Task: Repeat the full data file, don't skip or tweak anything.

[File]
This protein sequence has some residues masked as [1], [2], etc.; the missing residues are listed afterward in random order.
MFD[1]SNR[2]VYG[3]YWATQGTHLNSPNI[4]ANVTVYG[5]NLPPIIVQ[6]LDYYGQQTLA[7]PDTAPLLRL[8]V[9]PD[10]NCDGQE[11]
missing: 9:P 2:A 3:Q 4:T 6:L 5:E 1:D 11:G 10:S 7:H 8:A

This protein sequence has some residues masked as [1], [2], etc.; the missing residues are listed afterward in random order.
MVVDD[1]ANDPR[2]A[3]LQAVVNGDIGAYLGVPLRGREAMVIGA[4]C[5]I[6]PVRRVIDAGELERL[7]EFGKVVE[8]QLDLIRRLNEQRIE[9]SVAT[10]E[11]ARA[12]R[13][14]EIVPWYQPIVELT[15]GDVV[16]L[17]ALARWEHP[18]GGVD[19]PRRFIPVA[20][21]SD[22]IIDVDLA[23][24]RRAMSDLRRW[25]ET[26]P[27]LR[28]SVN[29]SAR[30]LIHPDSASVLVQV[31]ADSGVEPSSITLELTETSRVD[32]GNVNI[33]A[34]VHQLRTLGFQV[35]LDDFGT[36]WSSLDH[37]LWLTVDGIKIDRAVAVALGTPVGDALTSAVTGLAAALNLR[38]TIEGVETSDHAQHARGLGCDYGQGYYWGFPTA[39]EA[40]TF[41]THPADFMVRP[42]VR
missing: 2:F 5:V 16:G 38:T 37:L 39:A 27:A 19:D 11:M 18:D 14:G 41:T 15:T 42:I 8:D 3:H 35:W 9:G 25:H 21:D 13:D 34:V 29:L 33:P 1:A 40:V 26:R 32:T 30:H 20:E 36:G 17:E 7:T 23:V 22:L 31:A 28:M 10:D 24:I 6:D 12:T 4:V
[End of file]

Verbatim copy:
This protein sequence has some residues masked as [1], [2], etc.; the missing residues are listed afterward in random order.
MFD[1]SNR[2]VYG[3]YWATQGTHLNSPNI[4]ANVTVYG[5]NLPPIIVQ[6]LDYYGQQTLA[7]PDTAPLLRL[8]V[9]PD[10]NCDGQE[11]
missing: 9:P 2:A 3:Q 4:T 6:L 5:E 1:D 11:G 10:S 7:H 8:A

This protein sequence has some residues masked as [1], [2], etc.; the missing residues are listed afterward in random order.
MVVDD[1]ANDPR[2]A[3]LQAVVNGDIGAYLGVPLRGREAMVIGA[4]C[5]I[6]PVRRVIDAGELERL[7]EFGKVVE[8]QLDLIRRLNEQRIE[9]SVAT[10]E[11]ARA[12]R[13][14]EIVPWYQPIVELT[15]GDVV[16]L[17]ALARWEHP[18]GGVD[19]PRRFIPVA[20][21]SD[22]IIDVDLA[23][24]RRAMSDLRRW[25]ET[26]P[27]LR[28]SVN[29]SAR[30]LIHPDSASVLVQV[31]ADSGVEPSSITLELTETSRVD[32]GNVNI[33]A[34]VHQLRTLGFQV[35]LDDFGT[36]WSSLDH[37]LWLTVDGIKIDRAVAVALGTPVGDALTSAVTGLAAALNLR[38]TIEGVETSDHAQHARGLGCDYGQGYYWGFPTA[39]EA[40]TF[41]THPADFMVRP[42]VR
missing: 2:F 5:V 16:G 38:T 37:L 39:A 27:A 19:D 11:M 18:D 14:G 41:T 15:T 42:I 8:D 3:H 35:W 9:G 25:H 21:D 13:D 34:V 29:L 33:P 1:A 40:V 26:R 32:T 30:H 20:E 36:G 17:E 7:T 23:V 22:L 31:A 28:M 10:D 24:I 6:D 12:T 4:V